Black and white photos – infinitesimally grainy, but authentically film – hang evenly-spaced on serenely colored walls in a cozy, spacious n room. The photos harken back decades to nostalgic eras of downtown Rome and Cedartown, scenes that residents recall all too clearly at the Renaissance Marquis.
On October 12th, that same common room was filled with laughter and cheer as a crowd of family, friends and staff gathered to celebrate the 20th Anniversary of Floyd and Polk Counties’ Premier Senior Living Community.
Mayor Jamie Doss, along with other distinguished guests, commemorated the occasion by marking the past, present and future of senior care locally, knowing that generations to come will experience the comfort and compassion at the Renaissance Marquis.
Established in 1997, Renaissance Marquis began as a single building erected on the property of what had once been the site of a drive-in movie theatre. In fact, many residents have said they remember going to that theatre when it existed, says Executive Director Blake Ray.
Over the years, the Renaissance Marquis grew into the three-tier system it is today, extending its care services to seniors who can live independently, seniors who need more hands-on care and those coping with dementia and Alzheimer’s and need round-the-clock servicing.
Living in a retirement community is anything but boring. With in-house entertainment, planned excursions, a library, a coffee shop, an aviary perfect for conversing with fellow residents and a peaceful, scenic courtyard for relaxation and enjoyment, residents quickly feel at home.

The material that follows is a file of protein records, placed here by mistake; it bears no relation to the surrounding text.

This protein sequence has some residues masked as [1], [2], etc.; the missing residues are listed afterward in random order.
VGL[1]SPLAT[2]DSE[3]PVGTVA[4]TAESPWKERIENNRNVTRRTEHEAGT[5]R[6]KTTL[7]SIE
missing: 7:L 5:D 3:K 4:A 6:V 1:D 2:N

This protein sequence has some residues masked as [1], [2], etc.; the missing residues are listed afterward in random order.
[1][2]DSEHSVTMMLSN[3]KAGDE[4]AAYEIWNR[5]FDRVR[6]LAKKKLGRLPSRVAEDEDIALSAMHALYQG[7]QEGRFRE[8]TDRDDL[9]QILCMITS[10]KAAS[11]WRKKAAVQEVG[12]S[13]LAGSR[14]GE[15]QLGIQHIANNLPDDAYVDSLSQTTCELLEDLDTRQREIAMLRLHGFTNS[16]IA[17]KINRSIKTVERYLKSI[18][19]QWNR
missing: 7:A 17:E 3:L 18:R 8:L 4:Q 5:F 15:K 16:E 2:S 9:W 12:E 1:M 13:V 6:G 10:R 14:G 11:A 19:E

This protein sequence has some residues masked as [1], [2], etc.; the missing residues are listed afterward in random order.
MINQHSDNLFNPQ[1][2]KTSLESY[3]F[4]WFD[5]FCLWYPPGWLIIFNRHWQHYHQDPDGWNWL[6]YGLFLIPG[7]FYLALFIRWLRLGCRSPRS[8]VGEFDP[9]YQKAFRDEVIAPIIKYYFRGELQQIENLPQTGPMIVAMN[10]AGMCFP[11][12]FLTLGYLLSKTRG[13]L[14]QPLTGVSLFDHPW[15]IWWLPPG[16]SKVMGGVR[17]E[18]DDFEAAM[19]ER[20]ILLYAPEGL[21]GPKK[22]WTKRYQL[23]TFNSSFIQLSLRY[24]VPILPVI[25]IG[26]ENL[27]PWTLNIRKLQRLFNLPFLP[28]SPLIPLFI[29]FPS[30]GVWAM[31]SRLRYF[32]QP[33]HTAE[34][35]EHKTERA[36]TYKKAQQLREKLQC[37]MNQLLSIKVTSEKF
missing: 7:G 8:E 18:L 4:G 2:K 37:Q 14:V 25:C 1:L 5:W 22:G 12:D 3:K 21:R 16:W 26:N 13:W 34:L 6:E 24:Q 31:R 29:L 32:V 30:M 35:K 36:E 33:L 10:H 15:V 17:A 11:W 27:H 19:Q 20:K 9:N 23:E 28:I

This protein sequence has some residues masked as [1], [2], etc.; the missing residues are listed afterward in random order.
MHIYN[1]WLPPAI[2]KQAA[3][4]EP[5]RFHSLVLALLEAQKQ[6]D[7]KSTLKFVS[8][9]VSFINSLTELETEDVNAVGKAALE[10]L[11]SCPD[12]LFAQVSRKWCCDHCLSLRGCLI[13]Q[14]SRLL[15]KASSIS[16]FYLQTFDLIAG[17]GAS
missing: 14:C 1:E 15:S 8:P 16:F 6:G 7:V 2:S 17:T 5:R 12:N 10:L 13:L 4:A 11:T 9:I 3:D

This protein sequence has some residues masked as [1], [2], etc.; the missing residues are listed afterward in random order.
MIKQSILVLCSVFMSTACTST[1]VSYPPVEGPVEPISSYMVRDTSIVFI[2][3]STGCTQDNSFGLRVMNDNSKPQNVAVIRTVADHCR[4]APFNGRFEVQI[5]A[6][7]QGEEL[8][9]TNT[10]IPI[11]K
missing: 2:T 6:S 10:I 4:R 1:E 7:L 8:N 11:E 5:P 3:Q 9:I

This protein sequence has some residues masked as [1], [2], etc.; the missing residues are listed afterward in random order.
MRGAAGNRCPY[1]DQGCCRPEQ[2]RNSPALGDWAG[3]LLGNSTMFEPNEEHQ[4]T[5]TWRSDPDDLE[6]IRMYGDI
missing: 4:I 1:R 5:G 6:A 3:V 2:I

The dining room is almost always occupied with the 120 residents who enjoy everything from daily activities to special occasions, such as holiday feasts. Each Christmas season, Food Services Manager Mary Wilbanks crafts impressive, intricate Gingerbread Houses that draw onlookers for miles. “One year she did a replica of the Renaissance Marquis building,” Ray says. “This year, she’s doing Santa’s Workshop. She starts making it a month and a half in advance of Christmas. It’s amazing.”
But the party that honored the 20th Anniversary of the Renaissance Marquis was alive with meaning the likes the community had never seen.
“It was our way of saying thank you to Rome and to Cedartown,” Ray says. “We’re giving back for all the support we’ve had all these years. Our owner and chief operating officer came in and gave roses to our women residents and a sweater to our men. It was our way of saying thank you for choosing us.”
Dedication to Seniors
Ray says the staff at the Renaissance Marquis truly sets it apart from other retirement communities insofar as their compassion and care for residents.
“We have a team who is dedicated to our residents, they love our residents,” he says. “We have some of the best staff I’ve ever seen at any assisted living facility. You can tell they want to be here and they love what they’re doing. They’re not just here for a paycheck.”
While some seniors may mark the transition of moving into an assisted living home as a loss of independence, they may soon find they gain more than they thought they would.
“After coming to live here, there’s generally a significant shift in mood, it’s something to do with the social side of it,” says Ray. “There’s not a good way to quantify it, but it’s very, very real. Even just coming to the dining room for three meals a day and conversing with other people… the more interactions we have, the happier we are.”
The Renaissance Marquis is a place of comfort and family, and after two decades or care, the staff are looking forward to devoting more decades to the seniors of Northwest Georgia.
“We’re very blessed to have been able to serve hundreds of seniors for 20 years,” Ray says. “It’s our purpose to help make their lives as happy and comfortable as possible, and we’re thankful to continue to do just that for years to come.”